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A man in financial difficulties has the opportunity to win a huge cash prize by completing a series of ever escalating bizarre and gruesome tasks.

As ever with modern Western horror the main problem here is lack of originality. This concept is obviously born of Saw just like recent bedfellow Would You Rather. Another problem is how to stretch what is basically a single idea into a feature length movie. German director Daniel Stamm ( The Last Exorcism) does ok with the latter problem by having the film run at a skinny 88 minutes and wringing every lost drop from what is a pretty flimsy premise. I enjoyed Mark Webber in the lead role quite a lot, he elevates 13 Sins above B-Movie territory but Ron Perlman just seems bored and faintly embarrassed throughout. This is an ok movie if you don’t want to have to think too hard but as a result of this it is pretty forgettable.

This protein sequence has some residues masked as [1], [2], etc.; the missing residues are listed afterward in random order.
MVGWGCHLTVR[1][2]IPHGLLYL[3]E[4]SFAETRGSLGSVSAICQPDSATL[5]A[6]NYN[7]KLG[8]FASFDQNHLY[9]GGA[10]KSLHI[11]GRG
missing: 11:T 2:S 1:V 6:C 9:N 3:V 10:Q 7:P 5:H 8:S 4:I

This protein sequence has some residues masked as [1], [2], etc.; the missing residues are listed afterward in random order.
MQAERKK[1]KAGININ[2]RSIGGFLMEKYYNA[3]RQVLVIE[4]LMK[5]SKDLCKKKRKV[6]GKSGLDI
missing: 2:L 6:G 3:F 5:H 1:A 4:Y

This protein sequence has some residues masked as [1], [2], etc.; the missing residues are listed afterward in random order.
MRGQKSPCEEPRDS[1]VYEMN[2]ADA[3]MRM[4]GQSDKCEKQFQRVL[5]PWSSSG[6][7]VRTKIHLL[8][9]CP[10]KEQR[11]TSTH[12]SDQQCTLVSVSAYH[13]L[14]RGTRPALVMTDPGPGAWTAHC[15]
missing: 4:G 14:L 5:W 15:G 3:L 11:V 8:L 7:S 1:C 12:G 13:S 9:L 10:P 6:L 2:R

Babylon – 7/10.

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TV Movie from Danny Boyle about an American PR executive joining the police force in the midst of a shooting.

Writers Jesse Armstrong and Sam Bain attempt to bring a Black Mirror style tint to their very British brand of humour. Whilst never even coming close to the genius of Peep Show, Babylon sits alongside Fresh Meat as a very watchable and at times very good show from the pen of Armstrong & Bain. Brit Marling (The East, Sound Of My Voice) brings her seriousness and intensity to the role as PR exec Liz Garvey whilst not being overly rigid. Lots of familiar faces from top British shows build a strong supporting cast with James Nesbitt, Adam Deacon, Jill Halfpenny, Daniel Kaluuya (who also appeared in the best episode of Black Mirror) and others. The cleverest moments still come from the sharp humour rather than the satire but there is enough here to suggest that Bain & Armstrong are capable of branching out beyond comedy into something more serious.